Is A Fake Ad That Calls Itself Out, Still A Fake? Put Another Way, Is It A One Show Winner?

[via Ernie Schenck]

About David Burn

Co-founder and editor of AdPulp. I wrote my first ad for a political candidate when I was 17 years old. She won her race and I felt the seductive power of advertising for the first time. I worked for seven agencies in five states before launching my own practice in 2009. Today, I am head of brand strategy and creative at Bonehook in Portland, Oregon.


  1. This is an inside industry joke and it hits the target, so technically it IS running. It’s worth awarding it because it was clever and did it’s job.
    That said, we shouldn’t stray away from the serious problems of shady ads entering the better of the shows. We need to make a real effort beyond talk to get rid of them.

  2. Just_askme says:

    I agree. Scam is killing the credibility of the awards. It has become so much more blatant and needs a serious sweeping out.

  3. Now that clients are in on the fake ad scam, too, much of the work in the shows is little more than student work temporarily brought to life with no function in reality other than serving as a template for what might win in next year’s show. Bill Bernbach once complained of “the technicians” in advertising who know all the rules yet have no instinct or soul. I’d argue that today’s ECD fake-award-show-ad jockeys are just as bad. Worse, actually, because most of their output degrades the legitimacy of what it claims to uphold: creativity in advertising. But isn’t that always the way? The forefathers build something. Succeeding generations take it for granted and ruin it. And the cycle starts anew. The shows were always a wankfest, albeit kind of a fun one for creatives who cared. Now it’s just boring. Posturing for other posturers. Clients are greenlighting stuff (as long as the agency pays to run it once) just so the boys in the C suite can go to Cannes. That’s like your High School Principal offering to buy you a guitar if you let him join your band, isn’t it? Man, if that’s the only way my best work sees the light of day, no thanks. It ain’t worth it. Time for a new revolution.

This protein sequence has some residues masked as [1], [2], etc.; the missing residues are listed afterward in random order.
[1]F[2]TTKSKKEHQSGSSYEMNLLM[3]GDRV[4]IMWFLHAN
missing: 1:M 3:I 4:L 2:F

4. “Time for a new revolution.” I like that.
    For my part, I stopped paying attention to award shows about three years ago. There are more interesting things to pursue than vainglorious back slaps.

  5. Bascefini says:

    Awards shows can be a very good thing if they’re credible. It’s great to see great work, celebrate it, and give kudos to those who worked hard to get it made.
    That credibility is eroded away by scam though. Most shows have become a joke, and many are losing the battle.
    Why can’t one show just be completely scam-free?
    Why can’t the big ad publications make a bigger deal out of it too?